All the Tweets and All the Money Still Can’t Beat a Good Ground Game

In a 21st century world filled with modern technological marvels that spread information far and wide instantaneously, a campaign’s physical ground game is still the surest way for a candidate to win at the ballot box.

During the 2016 primaries, many of the candidates, including Sanders, Trump, and to a degree even Clinton, were forced to accept that their huge rallies and high-tech deliveries were not connecting with the voters in a way that got them to the polls.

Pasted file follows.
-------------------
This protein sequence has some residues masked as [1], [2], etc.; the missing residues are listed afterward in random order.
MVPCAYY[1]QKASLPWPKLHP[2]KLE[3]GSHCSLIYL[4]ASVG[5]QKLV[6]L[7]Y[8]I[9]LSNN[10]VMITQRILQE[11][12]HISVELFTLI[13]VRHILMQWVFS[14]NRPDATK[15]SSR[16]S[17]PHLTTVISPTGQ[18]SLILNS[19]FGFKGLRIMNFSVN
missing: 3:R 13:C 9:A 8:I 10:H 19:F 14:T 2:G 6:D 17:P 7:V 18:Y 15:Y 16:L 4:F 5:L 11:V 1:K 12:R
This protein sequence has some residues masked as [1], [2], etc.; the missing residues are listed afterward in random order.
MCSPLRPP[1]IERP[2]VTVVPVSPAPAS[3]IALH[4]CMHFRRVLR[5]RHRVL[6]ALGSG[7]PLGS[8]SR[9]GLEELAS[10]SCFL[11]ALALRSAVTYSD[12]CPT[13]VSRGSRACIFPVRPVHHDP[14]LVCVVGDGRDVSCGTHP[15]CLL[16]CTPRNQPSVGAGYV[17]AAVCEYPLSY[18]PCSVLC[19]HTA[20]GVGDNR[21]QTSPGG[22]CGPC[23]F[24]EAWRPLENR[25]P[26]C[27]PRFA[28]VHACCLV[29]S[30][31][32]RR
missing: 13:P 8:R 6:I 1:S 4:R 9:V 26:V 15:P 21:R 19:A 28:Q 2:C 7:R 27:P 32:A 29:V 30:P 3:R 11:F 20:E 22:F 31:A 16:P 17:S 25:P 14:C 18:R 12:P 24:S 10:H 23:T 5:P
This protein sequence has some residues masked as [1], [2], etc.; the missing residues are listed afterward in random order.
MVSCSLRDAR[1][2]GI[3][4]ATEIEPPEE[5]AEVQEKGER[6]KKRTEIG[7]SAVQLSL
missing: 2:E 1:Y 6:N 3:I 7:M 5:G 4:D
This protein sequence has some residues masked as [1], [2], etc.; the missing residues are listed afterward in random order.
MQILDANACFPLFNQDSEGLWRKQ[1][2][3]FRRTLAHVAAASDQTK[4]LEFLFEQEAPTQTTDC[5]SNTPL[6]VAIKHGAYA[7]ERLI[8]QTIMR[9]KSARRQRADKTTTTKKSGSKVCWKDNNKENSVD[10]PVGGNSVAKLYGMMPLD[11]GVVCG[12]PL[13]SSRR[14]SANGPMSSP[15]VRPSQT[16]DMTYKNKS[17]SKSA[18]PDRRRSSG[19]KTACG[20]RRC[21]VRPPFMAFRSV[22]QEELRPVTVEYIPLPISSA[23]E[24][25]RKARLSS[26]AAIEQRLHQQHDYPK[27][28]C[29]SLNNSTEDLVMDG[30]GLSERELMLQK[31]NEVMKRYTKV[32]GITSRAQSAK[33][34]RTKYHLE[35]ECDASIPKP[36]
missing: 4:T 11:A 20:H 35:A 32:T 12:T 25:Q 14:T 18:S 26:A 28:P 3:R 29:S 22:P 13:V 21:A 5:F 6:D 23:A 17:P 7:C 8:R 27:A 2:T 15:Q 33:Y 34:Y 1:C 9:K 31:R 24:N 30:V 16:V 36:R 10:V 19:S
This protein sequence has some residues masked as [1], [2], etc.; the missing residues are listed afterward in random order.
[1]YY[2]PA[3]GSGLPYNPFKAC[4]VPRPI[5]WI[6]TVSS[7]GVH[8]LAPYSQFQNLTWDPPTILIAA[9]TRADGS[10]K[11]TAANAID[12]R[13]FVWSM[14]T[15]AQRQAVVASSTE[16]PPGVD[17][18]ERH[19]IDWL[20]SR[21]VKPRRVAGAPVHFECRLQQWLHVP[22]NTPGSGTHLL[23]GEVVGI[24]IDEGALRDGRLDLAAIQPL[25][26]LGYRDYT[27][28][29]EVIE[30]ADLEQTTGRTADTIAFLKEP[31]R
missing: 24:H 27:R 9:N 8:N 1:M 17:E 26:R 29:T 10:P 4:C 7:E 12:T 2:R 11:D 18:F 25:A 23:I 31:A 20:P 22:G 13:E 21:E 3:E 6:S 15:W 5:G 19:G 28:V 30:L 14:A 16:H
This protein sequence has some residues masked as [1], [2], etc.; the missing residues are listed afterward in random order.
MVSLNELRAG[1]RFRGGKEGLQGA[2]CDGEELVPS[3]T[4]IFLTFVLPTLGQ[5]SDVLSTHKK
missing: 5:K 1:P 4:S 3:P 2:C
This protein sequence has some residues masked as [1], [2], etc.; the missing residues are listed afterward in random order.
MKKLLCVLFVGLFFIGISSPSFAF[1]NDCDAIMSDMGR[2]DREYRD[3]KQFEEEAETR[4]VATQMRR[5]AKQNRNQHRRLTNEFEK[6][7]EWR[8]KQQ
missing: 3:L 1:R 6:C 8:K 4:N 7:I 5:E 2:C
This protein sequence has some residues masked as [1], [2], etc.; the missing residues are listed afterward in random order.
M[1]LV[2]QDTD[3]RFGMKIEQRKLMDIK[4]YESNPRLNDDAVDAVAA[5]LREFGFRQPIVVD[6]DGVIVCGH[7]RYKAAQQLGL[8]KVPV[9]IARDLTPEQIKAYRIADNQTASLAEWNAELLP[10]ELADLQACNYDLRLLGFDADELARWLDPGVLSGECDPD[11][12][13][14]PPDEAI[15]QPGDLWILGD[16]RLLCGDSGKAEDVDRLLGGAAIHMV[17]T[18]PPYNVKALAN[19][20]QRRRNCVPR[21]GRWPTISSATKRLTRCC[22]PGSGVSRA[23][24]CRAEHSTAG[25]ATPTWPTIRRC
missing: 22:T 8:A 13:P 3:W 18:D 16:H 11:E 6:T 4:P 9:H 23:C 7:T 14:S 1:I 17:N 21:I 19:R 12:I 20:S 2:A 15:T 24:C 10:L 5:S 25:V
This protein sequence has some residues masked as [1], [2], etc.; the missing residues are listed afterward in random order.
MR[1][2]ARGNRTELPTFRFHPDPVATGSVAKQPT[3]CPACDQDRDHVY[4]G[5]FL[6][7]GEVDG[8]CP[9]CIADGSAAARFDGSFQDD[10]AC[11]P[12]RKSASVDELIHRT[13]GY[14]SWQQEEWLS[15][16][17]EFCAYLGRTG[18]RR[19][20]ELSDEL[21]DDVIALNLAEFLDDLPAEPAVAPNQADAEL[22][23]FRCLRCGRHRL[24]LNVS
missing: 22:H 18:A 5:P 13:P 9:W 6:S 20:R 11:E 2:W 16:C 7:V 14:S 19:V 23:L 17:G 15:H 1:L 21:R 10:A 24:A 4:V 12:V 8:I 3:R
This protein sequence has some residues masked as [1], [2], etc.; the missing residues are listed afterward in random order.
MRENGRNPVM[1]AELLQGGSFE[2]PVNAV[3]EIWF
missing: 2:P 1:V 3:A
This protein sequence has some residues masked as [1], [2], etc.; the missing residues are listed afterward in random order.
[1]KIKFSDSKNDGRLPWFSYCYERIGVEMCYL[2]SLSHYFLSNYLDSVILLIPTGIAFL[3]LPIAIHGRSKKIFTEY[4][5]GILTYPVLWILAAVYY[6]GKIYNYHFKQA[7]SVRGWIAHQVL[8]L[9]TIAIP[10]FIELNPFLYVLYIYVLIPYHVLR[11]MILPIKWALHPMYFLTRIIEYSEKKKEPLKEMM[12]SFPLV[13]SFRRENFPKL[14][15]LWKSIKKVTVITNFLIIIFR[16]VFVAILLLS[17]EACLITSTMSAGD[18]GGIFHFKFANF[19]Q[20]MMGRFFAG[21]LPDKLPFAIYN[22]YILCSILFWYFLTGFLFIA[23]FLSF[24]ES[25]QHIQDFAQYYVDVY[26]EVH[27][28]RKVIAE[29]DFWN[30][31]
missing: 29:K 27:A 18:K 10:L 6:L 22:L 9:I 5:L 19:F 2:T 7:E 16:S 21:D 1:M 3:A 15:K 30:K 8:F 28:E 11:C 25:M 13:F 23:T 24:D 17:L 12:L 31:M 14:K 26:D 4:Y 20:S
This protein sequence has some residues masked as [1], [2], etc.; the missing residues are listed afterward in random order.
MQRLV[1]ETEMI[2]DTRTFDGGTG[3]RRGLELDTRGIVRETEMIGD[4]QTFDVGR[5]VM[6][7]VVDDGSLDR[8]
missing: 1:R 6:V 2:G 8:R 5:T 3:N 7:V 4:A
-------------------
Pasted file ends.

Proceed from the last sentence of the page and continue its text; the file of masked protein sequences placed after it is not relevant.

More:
Marco Rubio and Ted Cruz used almost exclusively the traditional campaigning techniques of television ads, mailers, phone calls, and door-to-door messaging — and outlasted most of the better-funded competition.

The campaigns, learning as they went, started to really see that a blend of ground game and technology were key to winning over voters.

But really, how important is the ground game in politics?

A recent academic journal examined, post mortem, the 2012 election between President Barack Obama and Governor Mitt Romney.  View Original Article Here

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